The words ballooned on the homepage of the Nuyorican Poets Café’s website are derived from the quote by the iconic beat poet, Allen Ginsburg: “The Nuyorican Poets Café is the most integrated place on the planet.” Karen Jaime, Ph.D. who came to Bates on Wednesday, February 27, to talk on a particular event hosted by the Café, would probably agree. Jaime’s talk, “Tens Across the Board: The Glam Slam at the Nuyorican Poets Café” was the first in the series, “What is American Studies?” presented by the American Studies Department at Bates.

Jaime is an Assistant Professor of Performing and Media Arts and Latinx Studies at Cornell University. In addition to her many publications in academic journals, Jaime is an accomplished spoken word and performance artist. She acted as the host and curator of the Friday Night Slam at the Nuyorican Poets Café where she received the inspiration for her current book project, “The Queer Loisaida: Performance Aesthetics at the Nuyorican Poets Café.”

The Nuyorican Poets Café, located in the lower east side of New York City, was founded in 1973. Over the past four-and-a-half decades, the Café has served as a multicultural space for groundbreaking work in poetry, visual arts, music, and theater. Nuyorican was an originally pejorative term for members of the Puerto Rican diaspora, but in her talk, Jaime described the way the term has been reclaimed as by the founders of the café to mean an “Aesthetic practice based on the history and politics of both the ethnic marker Nuyorican and its relationship with the café itself.” In her project, Jaime demonstrated that “Nuyorican” came to encompass those who not necessarily identified with a Puerto Rican ethnicity but practiced the same cultural art forms. This allowed for Nuyorican to define Puerto Ricans as well as those in the queer and black community.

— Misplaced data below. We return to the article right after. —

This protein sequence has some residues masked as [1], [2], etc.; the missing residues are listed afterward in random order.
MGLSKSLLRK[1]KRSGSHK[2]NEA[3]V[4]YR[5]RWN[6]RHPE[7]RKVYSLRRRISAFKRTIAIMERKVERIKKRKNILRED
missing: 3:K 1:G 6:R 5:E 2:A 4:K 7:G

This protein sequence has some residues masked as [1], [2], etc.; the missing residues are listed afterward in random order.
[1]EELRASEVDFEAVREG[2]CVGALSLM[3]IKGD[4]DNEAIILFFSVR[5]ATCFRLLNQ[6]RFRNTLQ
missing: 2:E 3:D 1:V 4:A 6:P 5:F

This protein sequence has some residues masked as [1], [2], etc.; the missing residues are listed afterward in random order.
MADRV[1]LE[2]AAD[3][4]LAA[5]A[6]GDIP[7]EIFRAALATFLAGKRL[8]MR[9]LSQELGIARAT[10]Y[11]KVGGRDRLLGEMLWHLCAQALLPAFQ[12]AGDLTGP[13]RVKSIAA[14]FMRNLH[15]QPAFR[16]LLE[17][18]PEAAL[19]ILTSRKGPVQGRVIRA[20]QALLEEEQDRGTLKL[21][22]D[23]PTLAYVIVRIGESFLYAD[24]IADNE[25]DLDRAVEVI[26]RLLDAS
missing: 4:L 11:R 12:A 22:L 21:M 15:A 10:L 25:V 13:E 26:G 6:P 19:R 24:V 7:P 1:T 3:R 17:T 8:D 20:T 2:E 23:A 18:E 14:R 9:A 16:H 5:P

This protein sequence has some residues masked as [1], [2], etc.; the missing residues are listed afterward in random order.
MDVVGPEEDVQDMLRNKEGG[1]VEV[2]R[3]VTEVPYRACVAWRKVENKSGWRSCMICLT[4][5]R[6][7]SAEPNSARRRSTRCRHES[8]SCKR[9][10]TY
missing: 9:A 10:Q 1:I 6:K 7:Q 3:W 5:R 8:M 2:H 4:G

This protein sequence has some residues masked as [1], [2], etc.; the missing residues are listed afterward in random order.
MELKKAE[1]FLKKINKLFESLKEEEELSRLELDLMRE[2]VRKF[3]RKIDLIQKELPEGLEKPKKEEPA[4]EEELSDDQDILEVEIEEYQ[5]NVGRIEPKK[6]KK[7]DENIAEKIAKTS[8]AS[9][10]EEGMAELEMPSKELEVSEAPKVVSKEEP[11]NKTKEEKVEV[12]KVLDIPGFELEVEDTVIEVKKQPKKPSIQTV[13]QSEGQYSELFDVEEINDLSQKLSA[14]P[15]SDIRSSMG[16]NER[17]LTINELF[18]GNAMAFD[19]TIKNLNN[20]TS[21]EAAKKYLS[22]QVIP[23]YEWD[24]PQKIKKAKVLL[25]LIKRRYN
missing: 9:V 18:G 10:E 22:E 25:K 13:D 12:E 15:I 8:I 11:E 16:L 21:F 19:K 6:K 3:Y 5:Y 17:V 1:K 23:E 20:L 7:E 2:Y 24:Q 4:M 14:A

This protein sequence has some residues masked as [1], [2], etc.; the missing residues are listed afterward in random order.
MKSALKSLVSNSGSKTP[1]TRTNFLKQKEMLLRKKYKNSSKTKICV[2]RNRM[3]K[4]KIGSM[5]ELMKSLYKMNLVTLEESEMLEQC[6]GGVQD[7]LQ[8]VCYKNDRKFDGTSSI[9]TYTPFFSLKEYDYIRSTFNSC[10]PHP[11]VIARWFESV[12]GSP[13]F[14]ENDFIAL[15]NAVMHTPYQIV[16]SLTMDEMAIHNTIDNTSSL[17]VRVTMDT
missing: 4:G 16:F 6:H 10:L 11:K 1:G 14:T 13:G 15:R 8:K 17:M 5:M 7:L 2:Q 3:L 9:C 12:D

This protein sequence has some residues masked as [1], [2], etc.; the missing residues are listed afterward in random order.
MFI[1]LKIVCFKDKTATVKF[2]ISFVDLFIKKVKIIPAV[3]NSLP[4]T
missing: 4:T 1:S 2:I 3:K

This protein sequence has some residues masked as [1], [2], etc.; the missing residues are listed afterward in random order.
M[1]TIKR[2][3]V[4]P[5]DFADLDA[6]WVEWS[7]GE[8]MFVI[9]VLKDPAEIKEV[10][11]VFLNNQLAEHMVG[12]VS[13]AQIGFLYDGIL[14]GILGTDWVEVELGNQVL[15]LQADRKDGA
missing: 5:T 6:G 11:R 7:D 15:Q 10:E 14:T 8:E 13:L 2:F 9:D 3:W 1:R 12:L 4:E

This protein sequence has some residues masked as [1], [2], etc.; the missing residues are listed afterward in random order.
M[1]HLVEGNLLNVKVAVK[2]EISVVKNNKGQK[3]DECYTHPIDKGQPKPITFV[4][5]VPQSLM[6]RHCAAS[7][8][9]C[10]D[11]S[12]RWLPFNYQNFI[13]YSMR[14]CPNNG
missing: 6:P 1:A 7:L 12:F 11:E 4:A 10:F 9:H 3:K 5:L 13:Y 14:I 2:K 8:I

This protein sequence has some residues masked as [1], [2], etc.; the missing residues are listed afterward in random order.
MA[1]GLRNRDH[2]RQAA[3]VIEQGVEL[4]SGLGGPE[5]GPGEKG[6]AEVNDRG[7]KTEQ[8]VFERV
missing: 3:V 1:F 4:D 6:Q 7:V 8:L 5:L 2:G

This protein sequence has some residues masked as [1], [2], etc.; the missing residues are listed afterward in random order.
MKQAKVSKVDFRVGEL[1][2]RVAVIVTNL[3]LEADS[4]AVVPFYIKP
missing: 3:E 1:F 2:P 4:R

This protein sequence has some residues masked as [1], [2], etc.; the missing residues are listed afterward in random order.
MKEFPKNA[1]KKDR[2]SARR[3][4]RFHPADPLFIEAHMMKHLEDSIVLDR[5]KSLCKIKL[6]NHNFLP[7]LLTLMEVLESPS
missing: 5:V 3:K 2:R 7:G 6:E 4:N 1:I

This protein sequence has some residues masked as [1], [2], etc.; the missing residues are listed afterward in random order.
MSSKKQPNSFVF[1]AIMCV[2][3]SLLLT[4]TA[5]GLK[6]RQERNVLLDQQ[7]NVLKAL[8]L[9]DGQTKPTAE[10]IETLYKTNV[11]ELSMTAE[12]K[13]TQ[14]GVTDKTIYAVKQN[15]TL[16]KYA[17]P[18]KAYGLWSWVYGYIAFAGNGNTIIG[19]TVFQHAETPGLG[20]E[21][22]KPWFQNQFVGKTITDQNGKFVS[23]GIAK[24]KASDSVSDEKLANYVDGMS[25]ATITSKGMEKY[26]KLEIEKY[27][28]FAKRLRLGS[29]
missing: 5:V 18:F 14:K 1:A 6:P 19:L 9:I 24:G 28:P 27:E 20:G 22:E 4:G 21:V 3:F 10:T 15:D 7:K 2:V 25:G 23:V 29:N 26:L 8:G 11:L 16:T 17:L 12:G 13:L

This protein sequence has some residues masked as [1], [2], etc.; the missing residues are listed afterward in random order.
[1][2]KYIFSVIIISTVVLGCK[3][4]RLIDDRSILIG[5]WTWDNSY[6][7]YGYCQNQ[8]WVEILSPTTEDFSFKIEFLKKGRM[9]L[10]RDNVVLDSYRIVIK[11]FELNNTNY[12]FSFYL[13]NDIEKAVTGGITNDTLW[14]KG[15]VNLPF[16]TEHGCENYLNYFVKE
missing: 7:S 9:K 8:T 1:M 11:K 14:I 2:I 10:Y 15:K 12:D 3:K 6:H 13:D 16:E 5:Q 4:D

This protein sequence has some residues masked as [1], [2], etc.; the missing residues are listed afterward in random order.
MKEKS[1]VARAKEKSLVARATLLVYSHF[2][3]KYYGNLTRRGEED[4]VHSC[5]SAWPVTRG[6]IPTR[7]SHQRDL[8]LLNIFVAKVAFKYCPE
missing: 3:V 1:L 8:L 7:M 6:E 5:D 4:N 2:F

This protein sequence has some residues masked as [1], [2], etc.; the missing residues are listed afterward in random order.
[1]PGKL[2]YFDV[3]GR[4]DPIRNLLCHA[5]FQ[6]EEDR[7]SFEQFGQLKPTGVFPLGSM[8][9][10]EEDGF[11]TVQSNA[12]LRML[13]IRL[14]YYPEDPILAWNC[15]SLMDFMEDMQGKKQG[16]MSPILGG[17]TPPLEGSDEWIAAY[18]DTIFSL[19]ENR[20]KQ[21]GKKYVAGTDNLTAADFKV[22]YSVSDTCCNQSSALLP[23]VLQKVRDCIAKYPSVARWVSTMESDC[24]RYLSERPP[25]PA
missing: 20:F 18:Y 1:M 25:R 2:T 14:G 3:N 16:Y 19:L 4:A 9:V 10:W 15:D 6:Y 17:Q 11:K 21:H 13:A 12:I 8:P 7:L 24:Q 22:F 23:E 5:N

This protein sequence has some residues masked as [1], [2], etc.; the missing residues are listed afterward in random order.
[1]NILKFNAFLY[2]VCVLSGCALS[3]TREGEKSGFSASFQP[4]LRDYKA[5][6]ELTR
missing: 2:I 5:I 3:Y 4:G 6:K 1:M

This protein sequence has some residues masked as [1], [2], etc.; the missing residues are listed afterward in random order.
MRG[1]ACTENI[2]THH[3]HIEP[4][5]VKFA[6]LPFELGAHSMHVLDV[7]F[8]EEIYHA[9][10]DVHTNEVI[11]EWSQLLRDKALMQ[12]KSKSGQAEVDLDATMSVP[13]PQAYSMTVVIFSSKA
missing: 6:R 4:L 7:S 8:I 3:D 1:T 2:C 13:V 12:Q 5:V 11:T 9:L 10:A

The Grand Slam, the culmination of the year’s various poetry slams, is one of the most well-known events at the café. The event Jaime discussed on Wednesday, the Glam Slam, is a linguistic play on the Grand Slam. The Glam Slam was a competition that involved the intersection of the slam poetry community and the queer ball scene. Performers shared their poetry and art with an aesthetic of glamour usually associated with the queer drag scene. Jaime noted that, “The Glam Slam centered queerness not a reason for the happening, but as the reason for the happening.” The Café had always been a location which represented diverse ethnicities and queerness, but, “The combination of the slam poetry community and the ball scene through voice and movement [in the Glam Slam] effectively [developed] a new poetic aesthetic and rubric for queer poets at the Nuyorican Poets Café”, according to Jaime.

Before becoming a host, Jaime was an attendee of the Café and participant in the Glam Slam. In 2002 Jaime competed in and won the Slam. Jaime identifies as Butch Lesbian, and said, “For me, the Glam Slam brought together two communities that I desperately desired to be a part of: spoken word slam poetry and queer nightlife in New York City.”

Jaime used herself as a text in her talk, in form of her personal memories and a video of herself preforming at the Café in order to demonstrate the Glam Slam’s role in defining the Nuyorican aesthetic. The Glam Slam in the Nuyorican Poets Café created a venue for Jaime and others to compete in a space that honored the caliber of their talent while simultaneously accepting them for who they were.

The next installment of the “What is American Studies?” series will be on March 12th and will feature Jami Powell from Dartmouth College in a lecture concerning indigenous representation and institutionalization of native art.